During August the fund outperformed the MSCI Emerging Markets index by 0.8%.
The main contribution to outperformance came from Taiwan through a combination of AI excitement and relief that the inventory digestion phase in the electronics supply chain was easing. Our positions in the UAE also contributed positively while China and LatAm proved a slight drag relative to the index.
During the month we invested in a logistics and transport company in Mexico that we have been following for a long time. This business should benefit directly from the ongoing nearshoring trend and the stock now has improved its liquidity which brings down the cost of capital. We funded this by exiting one of our oil producers in Brazil where we felt the long term free cash-flow outlook had deteriorated.
Among all types of geographic equity mandates, Global Emerging Markets probably offers the greatest opportunities for active managers to outperform a passive index investment. This is thanks to the low degree of correlation among EM markets. Over the last 12 months MSCI Brazil has had a correlation of below 0.1 to Taiwan or the UAE (where 1.0 means the markets move in unison and -1.0 means they move in exactly opposite directions). Indonesia has had zero correlation to Mexico and South Africa and a negative correlation to China. Apart from Japan and Switzerland’s relatively low 0.33, major developed markets have shown much higher correlations between 0.4 and 0.9 during this period.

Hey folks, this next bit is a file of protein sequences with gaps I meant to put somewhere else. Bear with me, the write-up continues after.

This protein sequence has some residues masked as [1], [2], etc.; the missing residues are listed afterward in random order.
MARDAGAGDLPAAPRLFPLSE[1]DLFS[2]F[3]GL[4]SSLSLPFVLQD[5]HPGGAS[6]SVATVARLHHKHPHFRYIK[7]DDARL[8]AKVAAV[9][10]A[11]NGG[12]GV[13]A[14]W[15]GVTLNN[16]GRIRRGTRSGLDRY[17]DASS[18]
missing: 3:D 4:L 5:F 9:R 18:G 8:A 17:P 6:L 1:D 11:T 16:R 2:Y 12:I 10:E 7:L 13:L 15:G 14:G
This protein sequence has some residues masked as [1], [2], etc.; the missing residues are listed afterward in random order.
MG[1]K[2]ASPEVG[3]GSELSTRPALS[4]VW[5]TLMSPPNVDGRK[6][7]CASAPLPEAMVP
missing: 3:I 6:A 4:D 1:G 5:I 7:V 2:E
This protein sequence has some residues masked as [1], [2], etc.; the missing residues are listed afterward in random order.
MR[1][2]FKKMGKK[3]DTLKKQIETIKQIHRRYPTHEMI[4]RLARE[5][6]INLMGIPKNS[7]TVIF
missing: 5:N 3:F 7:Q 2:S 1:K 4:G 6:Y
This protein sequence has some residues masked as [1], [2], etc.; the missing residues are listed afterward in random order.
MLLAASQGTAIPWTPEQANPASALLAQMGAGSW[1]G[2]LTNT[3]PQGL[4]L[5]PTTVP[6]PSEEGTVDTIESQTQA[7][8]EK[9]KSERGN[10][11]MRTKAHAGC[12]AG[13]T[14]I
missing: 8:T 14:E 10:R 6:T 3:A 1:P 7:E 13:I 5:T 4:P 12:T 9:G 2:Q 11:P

This should not be surprising given the increasingly wide differences in economic and political structures that are lumped together in the EM space. Developing countries with widespread poverty jostle with wealthy ones like the UAE or Korea, whose populations enjoy higher life expectancy than the US. Top-down authoritarian governments like in China mix with lively democracies such as Korea or Taiwan. Businesses operating in these markets face varying challenges and opportunities at different times. In North of South parlance, we see divergences in the cost of capital among our countries.
A diversified portfolio helps the investor take a longer-term view without pressure to react to abrupt portfolio moves. This is helped by the aforementioned dispersion of returns – even if China is currently selling off, you may be offsetting losses through your Indonesian stocks. If your manager is able to sleep well at night, they will likely take better decisions on the portfolio.
It is undeniable that as a whole returns from Emerging Market equities have been disappointing over the last decade. And yet, experience shows that given a conducive setup like in 2000/01 the asset class can do extremely well. It therefore makes sense for investors to have a structural exposure to our markets. While we wait for the next favourable set of tailwinds, the ability to enhance performance through active manager alpha remains essential.